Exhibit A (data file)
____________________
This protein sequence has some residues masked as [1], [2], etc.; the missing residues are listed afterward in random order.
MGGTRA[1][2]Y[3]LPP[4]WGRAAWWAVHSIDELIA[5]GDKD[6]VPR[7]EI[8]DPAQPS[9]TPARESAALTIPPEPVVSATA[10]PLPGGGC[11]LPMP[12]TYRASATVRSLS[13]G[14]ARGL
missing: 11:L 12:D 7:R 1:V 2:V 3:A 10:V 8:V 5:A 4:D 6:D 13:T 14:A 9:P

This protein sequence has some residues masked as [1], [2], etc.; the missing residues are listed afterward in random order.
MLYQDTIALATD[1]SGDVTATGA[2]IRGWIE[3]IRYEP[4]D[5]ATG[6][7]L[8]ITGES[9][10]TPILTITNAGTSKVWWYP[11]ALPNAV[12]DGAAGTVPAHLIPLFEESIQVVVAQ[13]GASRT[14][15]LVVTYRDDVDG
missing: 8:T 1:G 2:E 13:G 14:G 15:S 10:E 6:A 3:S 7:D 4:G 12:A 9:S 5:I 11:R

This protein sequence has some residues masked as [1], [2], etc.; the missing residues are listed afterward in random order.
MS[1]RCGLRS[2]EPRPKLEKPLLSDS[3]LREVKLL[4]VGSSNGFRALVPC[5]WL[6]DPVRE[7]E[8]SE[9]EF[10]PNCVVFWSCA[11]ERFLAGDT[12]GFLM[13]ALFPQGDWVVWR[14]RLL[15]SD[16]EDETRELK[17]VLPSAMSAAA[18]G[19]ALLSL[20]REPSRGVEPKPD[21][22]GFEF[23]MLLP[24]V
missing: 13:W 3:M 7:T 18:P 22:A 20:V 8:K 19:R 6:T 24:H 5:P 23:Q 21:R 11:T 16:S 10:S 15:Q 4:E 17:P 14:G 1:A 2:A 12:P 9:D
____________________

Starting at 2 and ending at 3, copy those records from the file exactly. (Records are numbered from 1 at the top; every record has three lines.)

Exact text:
This protein sequence has some residues masked as [1], [2], etc.; the missing residues are listed afterward in random order.
MLYQDTIALATD[1]SGDVTATGA[2]IRGWIE[3]IRYEP[4]D[5]ATG[6][7]L[8]ITGES[9][10]TPILTITNAGTSKVWWYP[11]ALPNAV[12]DGAAGTVPAHLIPLFEESIQVVVAQ[13]GASRT[14][15]LVVTYRDDVDG
missing: 8:T 1:G 2:E 13:G 14:G 15:S 10:E 6:A 3:S 7:D 4:G 12:A 9:S 5:I 11:R

This protein sequence has some residues masked as [1], [2], etc.; the missing residues are listed afterward in random order.
MS[1]RCGLRS[2]EPRPKLEKPLLSDS[3]LREVKLL[4]VGSSNGFRALVPC[5]WL[6]DPVRE[7]E[8]SE[9]EF[10]PNCVVFWSCA[11]ERFLAGDT[12]GFLM[13]ALFPQGDWVVWR[14]RLL[15]SD[16]EDETRELK[17]VLPSAMSAAA[18]G[19]ALLSL[20]REPSRGVEPKPD[21][22]GFEF[23]MLLP[24]V
missing: 13:W 3:M 7:T 18:P 22:A 20:V 8:K 19:R 6:T 24:H 5:P 23:Q 21:R 11:T 16:S 10:S 15:Q 4:E 17:P 14:G 1:A 2:A 12:P 9:D